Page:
In contrast to the sudden weakness in consumer spending, industrial production, which was a big driver of China’s initial recovery from the epidemic in 2020, added 5 percent year on year in March. Investment in fixed assets increased by 9.3 percent in the first three months of 2022 compared to the same period last year.

The International Monetary Fund warned on Monday that the build-up of private debt around the world would be a drag on growth as households and businesses prioritize paying interest and reducing the amount they owe rather than spending and investing.

It predicts that over the next three years, deleveraging will weaken 0.9 percent of GDP in advanced economies and 1.3 percent of output levels in emerging markets.

Although many affluent consumers saved money during the lockdowns, the pandemic has forced lower-income families to take on more debt. The fund said total private debt increased 13 percentage points of GDP in advanced economies and about the same amount in China during the pandemic.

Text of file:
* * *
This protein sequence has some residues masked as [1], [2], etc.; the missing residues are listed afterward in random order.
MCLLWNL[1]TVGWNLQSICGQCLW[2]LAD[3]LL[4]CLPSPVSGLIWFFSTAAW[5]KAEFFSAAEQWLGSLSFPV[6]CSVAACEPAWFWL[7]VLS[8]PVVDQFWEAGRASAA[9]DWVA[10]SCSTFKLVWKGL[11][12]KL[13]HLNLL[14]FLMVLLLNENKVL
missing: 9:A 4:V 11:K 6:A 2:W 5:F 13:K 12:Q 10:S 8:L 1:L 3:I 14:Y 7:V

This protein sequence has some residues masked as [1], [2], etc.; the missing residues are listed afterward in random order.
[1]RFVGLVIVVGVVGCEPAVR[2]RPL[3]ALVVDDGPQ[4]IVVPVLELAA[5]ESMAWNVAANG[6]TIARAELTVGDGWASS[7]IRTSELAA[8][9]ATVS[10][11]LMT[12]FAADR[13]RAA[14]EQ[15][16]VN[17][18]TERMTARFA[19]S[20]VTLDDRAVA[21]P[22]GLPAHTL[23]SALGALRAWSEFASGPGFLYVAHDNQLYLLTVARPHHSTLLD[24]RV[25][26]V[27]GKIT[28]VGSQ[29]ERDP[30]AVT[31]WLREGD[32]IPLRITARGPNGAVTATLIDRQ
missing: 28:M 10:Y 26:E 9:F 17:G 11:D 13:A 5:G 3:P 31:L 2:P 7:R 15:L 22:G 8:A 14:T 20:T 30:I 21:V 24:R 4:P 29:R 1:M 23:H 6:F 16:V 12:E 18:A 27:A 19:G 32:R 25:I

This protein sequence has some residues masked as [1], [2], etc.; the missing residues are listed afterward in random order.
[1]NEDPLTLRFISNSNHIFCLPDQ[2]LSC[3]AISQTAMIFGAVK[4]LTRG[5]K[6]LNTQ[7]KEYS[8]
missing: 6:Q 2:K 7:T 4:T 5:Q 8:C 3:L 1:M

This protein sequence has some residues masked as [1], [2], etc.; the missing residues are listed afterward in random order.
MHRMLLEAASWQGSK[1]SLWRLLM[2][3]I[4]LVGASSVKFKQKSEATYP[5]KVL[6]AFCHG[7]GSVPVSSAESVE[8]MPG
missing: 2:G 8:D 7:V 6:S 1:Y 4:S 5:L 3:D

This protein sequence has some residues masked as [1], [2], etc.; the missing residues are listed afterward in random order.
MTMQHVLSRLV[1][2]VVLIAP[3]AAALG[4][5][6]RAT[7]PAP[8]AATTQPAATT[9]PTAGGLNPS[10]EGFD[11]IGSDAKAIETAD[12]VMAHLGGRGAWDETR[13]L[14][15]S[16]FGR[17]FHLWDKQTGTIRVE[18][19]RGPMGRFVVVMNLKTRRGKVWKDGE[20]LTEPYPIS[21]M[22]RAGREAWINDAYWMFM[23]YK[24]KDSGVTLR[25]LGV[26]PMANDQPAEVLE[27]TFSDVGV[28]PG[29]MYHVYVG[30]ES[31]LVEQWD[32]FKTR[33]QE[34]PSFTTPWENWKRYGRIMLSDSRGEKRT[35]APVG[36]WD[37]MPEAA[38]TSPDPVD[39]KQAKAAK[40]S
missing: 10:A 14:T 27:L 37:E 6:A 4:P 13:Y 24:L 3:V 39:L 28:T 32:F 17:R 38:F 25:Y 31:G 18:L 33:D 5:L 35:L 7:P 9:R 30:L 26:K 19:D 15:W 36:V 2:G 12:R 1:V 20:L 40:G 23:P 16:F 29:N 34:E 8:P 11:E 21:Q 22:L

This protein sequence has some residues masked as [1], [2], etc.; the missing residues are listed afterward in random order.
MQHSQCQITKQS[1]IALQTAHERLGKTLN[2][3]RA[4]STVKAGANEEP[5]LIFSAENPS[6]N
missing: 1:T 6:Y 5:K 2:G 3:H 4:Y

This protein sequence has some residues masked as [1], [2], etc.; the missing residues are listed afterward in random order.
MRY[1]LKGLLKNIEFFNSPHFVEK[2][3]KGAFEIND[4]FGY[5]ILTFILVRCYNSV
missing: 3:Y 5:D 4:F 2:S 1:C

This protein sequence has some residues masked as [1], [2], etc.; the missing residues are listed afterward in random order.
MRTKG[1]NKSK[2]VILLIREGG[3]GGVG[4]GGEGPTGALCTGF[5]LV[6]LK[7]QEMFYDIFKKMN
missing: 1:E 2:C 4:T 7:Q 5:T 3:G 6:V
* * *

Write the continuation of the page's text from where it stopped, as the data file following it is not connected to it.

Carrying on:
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The burden of growth may be worse in countries that have increased debt in poorly performing sectors, where governments have also been trying to cut borrowing, where interest rates have been rising rapidly and where there are no ineffective bankruptcy systems.

Even before China’s outbreak of the highly contagious variant Omicron, the country’s economy had been hit by a real estate crisis centered on Indebted developer Evergrande spread across the real estate sector.